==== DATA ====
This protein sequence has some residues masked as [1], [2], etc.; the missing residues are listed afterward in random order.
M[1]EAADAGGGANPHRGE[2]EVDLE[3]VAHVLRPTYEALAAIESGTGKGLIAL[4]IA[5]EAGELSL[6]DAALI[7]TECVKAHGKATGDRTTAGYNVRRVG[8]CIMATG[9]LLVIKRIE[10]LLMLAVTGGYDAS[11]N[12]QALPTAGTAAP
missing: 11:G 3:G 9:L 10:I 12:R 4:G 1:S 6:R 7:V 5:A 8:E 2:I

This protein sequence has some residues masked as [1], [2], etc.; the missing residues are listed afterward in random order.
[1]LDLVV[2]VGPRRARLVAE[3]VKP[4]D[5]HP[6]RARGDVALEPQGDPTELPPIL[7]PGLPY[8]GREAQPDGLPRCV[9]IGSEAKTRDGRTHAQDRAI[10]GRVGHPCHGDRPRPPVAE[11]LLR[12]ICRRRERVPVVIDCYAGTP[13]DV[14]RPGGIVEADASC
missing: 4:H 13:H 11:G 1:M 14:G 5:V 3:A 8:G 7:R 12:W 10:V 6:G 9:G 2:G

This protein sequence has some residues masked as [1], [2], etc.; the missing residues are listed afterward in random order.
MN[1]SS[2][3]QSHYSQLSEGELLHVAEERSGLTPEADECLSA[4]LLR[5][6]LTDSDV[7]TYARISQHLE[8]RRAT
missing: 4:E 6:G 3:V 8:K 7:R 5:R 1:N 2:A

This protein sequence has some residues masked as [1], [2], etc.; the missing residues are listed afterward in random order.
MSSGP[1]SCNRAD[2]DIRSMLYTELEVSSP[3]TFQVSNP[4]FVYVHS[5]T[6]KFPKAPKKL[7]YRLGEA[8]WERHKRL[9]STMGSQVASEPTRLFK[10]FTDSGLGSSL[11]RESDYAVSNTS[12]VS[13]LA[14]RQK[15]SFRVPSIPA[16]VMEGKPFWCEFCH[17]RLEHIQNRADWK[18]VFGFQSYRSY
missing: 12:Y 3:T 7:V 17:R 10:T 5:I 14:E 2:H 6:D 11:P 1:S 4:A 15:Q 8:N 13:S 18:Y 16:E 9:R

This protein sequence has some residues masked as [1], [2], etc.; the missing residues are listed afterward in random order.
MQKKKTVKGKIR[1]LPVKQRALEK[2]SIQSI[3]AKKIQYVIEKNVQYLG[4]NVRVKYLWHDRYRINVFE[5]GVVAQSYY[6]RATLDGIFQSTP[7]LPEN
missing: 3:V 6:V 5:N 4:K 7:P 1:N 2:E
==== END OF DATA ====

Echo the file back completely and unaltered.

This protein sequence has some residues masked as [1], [2], etc.; the missing residues are listed afterward in random order.
M[1]EAADAGGGANPHRGE[2]EVDLE[3]VAHVLRPTYEALAAIESGTGKGLIAL[4]IA[5]EAGELSL[6]DAALI[7]TECVKAHGKATGDRTTAGYNVRRVG[8]CIMATG[9]LLVIKRIE[10]LLMLAVTGGYDAS[11]N[12]QALPTAGTAAP
missing: 11:G 3:G 9:L 10:I 12:R 4:G 1:S 6:R 7:V 5:A 8:E 2:I

This protein sequence has some residues masked as [1], [2], etc.; the missing residues are listed afterward in random order.
[1]LDLVV[2]VGPRRARLVAE[3]VKP[4]D[5]HP[6]RARGDVALEPQGDPTELPPIL[7]PGLPY[8]GREAQPDGLPRCV[9]IGSEAKTRDGRTHAQDRAI[10]GRVGHPCHGDRPRPPVAE[11]LLR[12]ICRRRERVPVVIDCYAGTP[13]DV[14]RPGGIVEADASC
missing: 4:H 13:H 11:G 1:M 14:G 5:V 3:A 8:G 7:R 12:W 10:V 6:G 9:G 2:G

This protein sequence has some residues masked as [1], [2], etc.; the missing residues are listed afterward in random order.
MN[1]SS[2][3]QSHYSQLSEGELLHVAEERSGLTPEADECLSA[4]LLR[5][6]LTDSDV[7]TYARISQHLE[8]RRAT
missing: 4:E 6:G 3:V 8:K 7:R 5:R 1:N 2:A

This protein sequence has some residues masked as [1], [2], etc.; the missing residues are listed afterward in random order.
MSSGP[1]SCNRAD[2]DIRSMLYTELEVSSP[3]TFQVSNP[4]FVYVHS[5]T[6]KFPKAPKKL[7]YRLGEA[8]WERHKRL[9]STMGSQVASEPTRLFK[10]FTDSGLGSSL[11]RESDYAVSNTS[12]VS[13]LA[14]RQK[15]SFRVPSIPA[16]VMEGKPFWCEFCH[17]RLEHIQNRADWK[18]VFGFQSYRSY
missing: 12:Y 3:T 7:V 17:R 10:T 5:I 14:E 2:H 6:D 11:P 1:S 4:A 15:Q 8:N 13:S 18:Y 16:E 9:R

This protein sequence has some residues masked as [1], [2], etc.; the missing residues are listed afterward in random order.
MQKKKTVKGKIR[1]LPVKQRALEK[2]SIQSI[3]AKKIQYVIEKNVQYLG[4]NVRVKYLWHDRYRINVFE[5]GVVAQSYY[6]RATLDGIFQSTP[7]LPEN
missing: 3:V 6:V 5:N 4:K 7:P 1:N 2:E